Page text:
The etiology of AIT is poorly understood. Several underlying mechanisms in its development have been proposed, such as alterations in free radical production,22 increased antigen presentation by the thyroid,23 and complex gene–environment interactions that alter thyroid function and inflammatory processes. It is shown that patients with Hashimoto’s thyroiditis have increased antigen presentation by thyrocytes, represented by increased expression of intercellular adhesion molecule 1 (ICAM-1) in the thyroid tissue.24 ICAM-1 binds ligands to antigen-presenting cells to initiate T- and B-cell activation. An increase in ICAM-1 is seen with inflammatory cytokines (interleukin 1, tumor necrosis factor α, interferon [IFN]-γ), hormones, cellular stress (H2O2), and other environmental factors.23,25 In the presence of oxidative damage, thyroid cells release chemotactic factors that recruit antigen-presenting cells and lymphocytic infiltration.22,26

In iodine deficiency, the thyroid is susceptible to oxidative damage. As TSH stimulates NIS and TPO activity, low levels of iodinated lipids with high cytosolic free calcium allow for excess H2O2 to be produced.16 Iodine alone fails to initiate immune activation; rather, experimental studies show that iodine in the presence of inflammatory cytokines augments immune function. In an in vitro study, researchers observed increased ICAM-1 mRNA expression in the presence of potassium iodide only when low-dose IFN-γ was added.23,27 In the presence of excess H2O2, oxidative damage to TPO and TG cells leads to antigen presentation and lymphocytic infiltration, which facilitates the production of anti-TPO and anti-TG antibodies.16,28 This mechanism may account for the prevalence of AIT upon iodine supplementation through USI programs.29 In this scenario, iodine deficiency causes thyroid dysfunction in predisposed individuals, which leads to oxidative damage, inflammation, and immune stimulation upon supplementation.

The lowest concentrations of iodine are found in individuals with thyroid autoimmunity. In 13 patients with overt symptoms of hypothyroidism and AIT, an average of 2.3 mg of iodine was found in the thyroid, as compared with 10 mg in healthy subjects.16 On the basis of data derived from the National Health and Nutrition Examination Survey, although iodine intake in the United States continues to decrease, the prevalence of AIT continues to increase.21,30,31 This correlation suggests that iodine deficiency may be a causative factor in patients with AIT.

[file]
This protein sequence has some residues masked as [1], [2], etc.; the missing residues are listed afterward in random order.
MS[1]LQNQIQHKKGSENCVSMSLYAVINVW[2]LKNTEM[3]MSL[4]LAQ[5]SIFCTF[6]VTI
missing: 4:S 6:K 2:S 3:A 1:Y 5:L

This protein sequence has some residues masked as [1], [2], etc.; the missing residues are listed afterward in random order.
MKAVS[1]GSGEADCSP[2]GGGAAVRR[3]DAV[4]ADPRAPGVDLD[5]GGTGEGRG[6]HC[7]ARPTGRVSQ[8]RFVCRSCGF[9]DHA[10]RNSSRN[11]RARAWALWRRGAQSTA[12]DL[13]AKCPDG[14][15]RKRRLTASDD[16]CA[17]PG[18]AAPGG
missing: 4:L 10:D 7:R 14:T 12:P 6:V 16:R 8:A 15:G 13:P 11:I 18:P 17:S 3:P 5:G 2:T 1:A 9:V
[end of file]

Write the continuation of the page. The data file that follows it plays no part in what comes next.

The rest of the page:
In contrast, previously published epidemiological and clinical data associate excess iodine as a causative factor in autoimmune thyroid disease in susceptible individuals.32 Although the mechanism remains unclear, AIT animal models show an aggravation of AIT lymphocytic infiltration and thyroid follicular damage in a dose-dependent manner with the administration of iodine.32,33 Animal models use mice that spontaneously develop AIT or combine a goitrogen with iodine deficiency to assess the effects of iodine supplementation on thyroid autoimmunity.33,34 Combined with observational studies showing an increase in AIT incidence with USI programs, these data remain the foundational evidence that iodine excess causes AIT. Questions arise whether the preexisting thyroid dysfunction, which occurs as a result of spontaneous mononuclear cell infiltrates into the thyroid as designed by the model, or iodine deficiency is the true culprit in AIT in these models. Studies identify the failure of the NIS in the presence of iodine excess as the culprit; however, this occurs in individuals with goiters after long-standing iodine deficiency.35 Although a slight distinction, a more accurate conclusion is thus that iodine deficiency plus the reintroduction of iodine is the cause to AIT.